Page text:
Fast forward a few hours later, and I was sitting in the doctor’s office, looking at an x-ray of my lungs on the light box (this was back in the 80s, so I know that I’m seriously dating myself ). And I immediately knew that something was terribly wrong. One of my lungs appeared in black (which is normal), but the other lung appeared nearly covered in white (definitely not normal). The immediate fear was that this may be cancer, but that wouldn’t be certain until I had a biopsy.

The next several days were a complete blur. I believe that it was the very next day when I met with a thoracic surgeon, and I was scheduled for a surgical biopsy at the Hospital of St. Raphael in New Haven, CT. I underwent my biopsy and waited for my results in a single hospital room in the cardiovascular wing. All of my fellow patients were awaiting or recovering from cardiothoracic surgery and were decades older than I was. When I was encouraged to get out of bed and start walking around the unit with my IV pole, most of the other patients became used to my passing their rooms again and again, and many of them started up conversations with me. We quickly became caring friends, serving as a support group for one another. One patient was scheduled for coronary bypass surgery a few days before I was discharged. I remember repeatedly walking by his room, becoming more and more anxious, praying that his surgery was going well. Finally, he was brought back to his room, and while I stood by his bedside, though he was extremely groggy, I remember how relieved I was when he opened his eyes and smiled, happy to see me.

I missed my parents terribly despite the fact that they visited as much as they could. But I was extremely upset that I couldn’t see Sophie. I knew that seeing her face would immediately help me to begin my healing process.

Fortunately, the nurses at St. Raphael’s were absolutely wonderful, and most of them were just a few years older than I. For the several days that I remained in the hospital, many of them began not just to provide their nursing care, but to visit and keep me company. My care at the hospital could not have been better, and once I returned home, I wrote a letter to the nurses, thanking them for everything they did for me during such a scary time for me and my family.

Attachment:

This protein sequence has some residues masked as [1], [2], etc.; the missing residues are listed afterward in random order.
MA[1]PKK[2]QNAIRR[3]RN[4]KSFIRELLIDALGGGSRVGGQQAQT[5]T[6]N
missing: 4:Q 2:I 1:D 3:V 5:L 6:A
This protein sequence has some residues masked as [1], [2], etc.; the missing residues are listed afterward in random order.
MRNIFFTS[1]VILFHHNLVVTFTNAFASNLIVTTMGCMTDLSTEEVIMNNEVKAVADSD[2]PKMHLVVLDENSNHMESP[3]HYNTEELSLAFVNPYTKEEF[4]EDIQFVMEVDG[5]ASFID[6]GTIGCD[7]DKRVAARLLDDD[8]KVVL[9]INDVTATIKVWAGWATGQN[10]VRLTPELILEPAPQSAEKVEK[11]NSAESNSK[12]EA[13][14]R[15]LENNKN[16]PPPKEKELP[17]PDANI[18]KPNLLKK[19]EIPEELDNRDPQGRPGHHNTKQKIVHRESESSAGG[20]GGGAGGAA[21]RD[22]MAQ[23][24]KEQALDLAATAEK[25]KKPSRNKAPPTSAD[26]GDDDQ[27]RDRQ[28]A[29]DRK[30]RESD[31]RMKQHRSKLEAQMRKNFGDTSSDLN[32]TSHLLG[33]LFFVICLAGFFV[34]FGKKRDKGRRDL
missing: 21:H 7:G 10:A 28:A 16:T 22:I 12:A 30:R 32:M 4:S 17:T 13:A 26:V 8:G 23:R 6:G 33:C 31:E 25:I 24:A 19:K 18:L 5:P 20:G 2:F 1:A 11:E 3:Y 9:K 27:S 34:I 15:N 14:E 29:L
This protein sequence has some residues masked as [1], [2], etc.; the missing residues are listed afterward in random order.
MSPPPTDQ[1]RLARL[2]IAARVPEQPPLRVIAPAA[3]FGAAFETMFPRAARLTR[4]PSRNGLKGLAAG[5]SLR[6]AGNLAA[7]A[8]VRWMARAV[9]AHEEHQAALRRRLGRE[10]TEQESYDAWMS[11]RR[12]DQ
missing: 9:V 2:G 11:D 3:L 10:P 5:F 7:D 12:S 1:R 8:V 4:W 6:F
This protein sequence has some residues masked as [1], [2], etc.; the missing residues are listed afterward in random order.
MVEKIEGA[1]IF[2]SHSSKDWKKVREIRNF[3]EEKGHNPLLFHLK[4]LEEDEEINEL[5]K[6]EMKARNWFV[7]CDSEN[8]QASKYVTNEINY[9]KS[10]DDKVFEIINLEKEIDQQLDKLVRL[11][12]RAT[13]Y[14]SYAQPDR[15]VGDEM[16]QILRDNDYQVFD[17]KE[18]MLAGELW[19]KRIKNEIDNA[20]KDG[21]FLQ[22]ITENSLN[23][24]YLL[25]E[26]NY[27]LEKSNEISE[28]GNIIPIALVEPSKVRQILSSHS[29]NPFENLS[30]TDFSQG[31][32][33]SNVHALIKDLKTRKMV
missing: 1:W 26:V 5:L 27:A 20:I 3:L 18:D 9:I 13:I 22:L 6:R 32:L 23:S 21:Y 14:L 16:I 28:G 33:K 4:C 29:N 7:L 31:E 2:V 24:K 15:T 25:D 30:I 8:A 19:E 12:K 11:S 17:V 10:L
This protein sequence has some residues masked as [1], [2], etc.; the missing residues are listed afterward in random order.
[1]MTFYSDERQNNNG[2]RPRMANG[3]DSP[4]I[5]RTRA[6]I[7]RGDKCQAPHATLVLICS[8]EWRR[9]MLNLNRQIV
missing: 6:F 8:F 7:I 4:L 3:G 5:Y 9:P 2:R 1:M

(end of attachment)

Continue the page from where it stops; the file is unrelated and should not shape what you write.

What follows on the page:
As I was being cared for so well at the hospital and forming friendships with my fellow patients, I later learned that my parents were terrified, waiting for the results of my biopsy and praying that my diagnosis was not lung cancer. When the news finally came, my parents both breathed sighs of relief. I know that it sounds strange to consider any cancer diagnosis a “good” one, but my prognosis would have been much more grave should it have been lung cancer. My new oncologist immediately explained to us that “Hodgkin’s lymphoma is one of the more favorable diagnoses, because it is much more treatable than other cancers.” I was grateful for that, but also learned the troubling news that I had late-stage IIIB Hodgkin’s lymphoma with extremely bulky disease. Hodgkin’s lymphoma that is characterized by “bulky disease” means that the tumors in the chest are at least ⅓ as wide as the chest or that tumors in other areas of the body are at least 4 inches.

I also had characteristic “B symptoms,” including drenching night sweats, severe exhaustion, loss of more than 10% of my body weight over the last six months (without dieting), and fever of at least 100.4°F. In addition, I had less common symptoms known to be associated with Hodgkin’s, including severe itchiness of the skin without a rash and deep, ongoing coughing. (Researchers suggest that persistent itching seen with Hodgkin’s is caused by cytokines, which are chemicals released by the immune system in response to lymphoma, resulting in irritation to nerve endings in the skin.) Further, during my biopsy, the surgeon discovered that one of my lungs had collapsed due to the tumors.

However, I did not have what is considered the “hallmark symptom” of Hodgkin’s, which is painless swelling in the lymph nodes in the neck, underarms, or groin. I was told that that was the primary reason why there was such a delay in my diagnosis. (One would think that the classic B symptoms that I had experienced for well over a year would have thrown up a red flag, immediately suggesting Hodgkin’s lymphoma, but that is a blog for another day.)

So having bulky disease with B symptoms meant that my lymphoma was very advanced, and my oncologist recommended intensive treatment, which was extremely difficult for patients but considered crucial at that time.